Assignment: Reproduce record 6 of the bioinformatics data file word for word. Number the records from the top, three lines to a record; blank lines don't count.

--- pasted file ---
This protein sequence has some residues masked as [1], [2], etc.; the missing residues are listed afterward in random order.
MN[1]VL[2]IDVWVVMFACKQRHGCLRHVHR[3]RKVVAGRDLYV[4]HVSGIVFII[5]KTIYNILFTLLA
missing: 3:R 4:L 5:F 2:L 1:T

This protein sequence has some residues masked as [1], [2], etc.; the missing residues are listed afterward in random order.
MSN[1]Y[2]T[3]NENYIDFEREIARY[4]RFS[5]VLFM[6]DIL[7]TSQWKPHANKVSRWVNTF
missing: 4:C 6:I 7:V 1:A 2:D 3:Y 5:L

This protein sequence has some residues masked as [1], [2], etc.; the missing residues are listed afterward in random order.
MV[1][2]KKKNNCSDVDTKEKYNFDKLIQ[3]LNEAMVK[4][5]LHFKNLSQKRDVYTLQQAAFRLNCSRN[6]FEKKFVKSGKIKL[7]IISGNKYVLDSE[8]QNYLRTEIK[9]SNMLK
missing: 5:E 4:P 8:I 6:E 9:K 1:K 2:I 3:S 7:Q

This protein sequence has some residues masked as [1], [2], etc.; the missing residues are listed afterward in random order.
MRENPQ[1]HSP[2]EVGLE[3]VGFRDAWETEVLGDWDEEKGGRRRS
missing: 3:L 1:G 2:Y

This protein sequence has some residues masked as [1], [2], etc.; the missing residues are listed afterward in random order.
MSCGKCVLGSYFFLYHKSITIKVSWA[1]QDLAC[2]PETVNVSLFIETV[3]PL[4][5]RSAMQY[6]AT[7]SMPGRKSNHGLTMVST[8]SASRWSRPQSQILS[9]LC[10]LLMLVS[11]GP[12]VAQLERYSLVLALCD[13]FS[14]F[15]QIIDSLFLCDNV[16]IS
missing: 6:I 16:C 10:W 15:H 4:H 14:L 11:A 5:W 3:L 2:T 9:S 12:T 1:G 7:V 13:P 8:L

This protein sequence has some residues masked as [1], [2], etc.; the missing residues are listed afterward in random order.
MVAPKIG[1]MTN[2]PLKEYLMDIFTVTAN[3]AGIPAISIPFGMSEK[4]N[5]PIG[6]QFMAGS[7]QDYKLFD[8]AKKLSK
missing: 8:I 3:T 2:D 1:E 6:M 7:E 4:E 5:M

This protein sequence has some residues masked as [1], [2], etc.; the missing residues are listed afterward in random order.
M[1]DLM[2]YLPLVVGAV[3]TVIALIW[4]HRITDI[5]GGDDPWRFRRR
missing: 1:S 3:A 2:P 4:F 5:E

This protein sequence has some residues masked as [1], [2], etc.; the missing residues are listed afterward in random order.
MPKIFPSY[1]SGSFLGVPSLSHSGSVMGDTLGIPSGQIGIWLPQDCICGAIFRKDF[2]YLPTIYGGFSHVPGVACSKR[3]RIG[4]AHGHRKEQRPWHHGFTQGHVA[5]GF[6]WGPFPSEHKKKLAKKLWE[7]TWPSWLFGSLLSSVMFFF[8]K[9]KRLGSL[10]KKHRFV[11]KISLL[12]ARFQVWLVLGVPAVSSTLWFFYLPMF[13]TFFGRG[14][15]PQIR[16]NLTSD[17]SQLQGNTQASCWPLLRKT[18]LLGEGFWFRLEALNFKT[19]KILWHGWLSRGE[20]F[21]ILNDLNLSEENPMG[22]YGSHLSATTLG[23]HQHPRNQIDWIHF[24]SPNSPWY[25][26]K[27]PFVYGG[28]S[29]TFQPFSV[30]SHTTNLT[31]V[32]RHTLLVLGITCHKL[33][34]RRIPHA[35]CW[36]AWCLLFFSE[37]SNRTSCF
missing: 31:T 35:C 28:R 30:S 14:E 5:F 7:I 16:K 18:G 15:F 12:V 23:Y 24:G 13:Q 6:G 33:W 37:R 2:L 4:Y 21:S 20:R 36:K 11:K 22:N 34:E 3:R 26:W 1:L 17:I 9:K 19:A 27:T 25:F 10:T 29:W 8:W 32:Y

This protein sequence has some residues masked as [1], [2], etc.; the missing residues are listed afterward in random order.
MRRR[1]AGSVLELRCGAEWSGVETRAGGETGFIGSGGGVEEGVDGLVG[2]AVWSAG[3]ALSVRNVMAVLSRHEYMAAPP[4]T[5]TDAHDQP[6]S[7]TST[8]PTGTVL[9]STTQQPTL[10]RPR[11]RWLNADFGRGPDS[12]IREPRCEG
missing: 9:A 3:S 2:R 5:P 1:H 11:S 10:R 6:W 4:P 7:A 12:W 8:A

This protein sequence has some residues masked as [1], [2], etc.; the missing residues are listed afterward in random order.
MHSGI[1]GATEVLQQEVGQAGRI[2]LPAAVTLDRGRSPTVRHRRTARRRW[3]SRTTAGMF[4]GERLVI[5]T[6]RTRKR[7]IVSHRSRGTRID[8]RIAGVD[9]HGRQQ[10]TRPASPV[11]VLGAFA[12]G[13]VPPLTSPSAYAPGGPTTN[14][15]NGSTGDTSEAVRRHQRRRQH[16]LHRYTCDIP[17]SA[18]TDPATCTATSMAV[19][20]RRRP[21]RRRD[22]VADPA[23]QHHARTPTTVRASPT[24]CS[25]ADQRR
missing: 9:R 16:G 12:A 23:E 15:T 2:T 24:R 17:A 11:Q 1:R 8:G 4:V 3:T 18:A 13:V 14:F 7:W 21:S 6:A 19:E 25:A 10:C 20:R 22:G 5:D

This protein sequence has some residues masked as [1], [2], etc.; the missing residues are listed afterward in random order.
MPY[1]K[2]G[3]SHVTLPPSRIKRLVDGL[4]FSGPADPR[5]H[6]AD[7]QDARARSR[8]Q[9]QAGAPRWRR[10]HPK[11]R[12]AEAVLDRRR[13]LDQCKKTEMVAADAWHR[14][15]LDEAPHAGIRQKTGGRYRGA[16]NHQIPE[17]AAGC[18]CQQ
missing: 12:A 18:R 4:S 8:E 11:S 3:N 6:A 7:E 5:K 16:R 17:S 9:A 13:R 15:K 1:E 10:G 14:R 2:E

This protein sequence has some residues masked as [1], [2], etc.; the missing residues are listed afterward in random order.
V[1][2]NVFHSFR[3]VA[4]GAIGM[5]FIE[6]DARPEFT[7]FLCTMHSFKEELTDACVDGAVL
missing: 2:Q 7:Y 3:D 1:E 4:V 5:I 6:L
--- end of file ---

This protein sequence has some residues masked as [1], [2], etc.; the missing residues are listed afterward in random order.
MVAPKIG[1]MTN[2]PLKEYLMDIFTVTAN[3]AGIPAISIPFGMSEK[4]N[5]PIG[6]QFMAGS[7]QDYKLFD[8]AKKLSK
missing: 8:I 3:T 2:D 1:E 6:M 7:E 4:E 5:M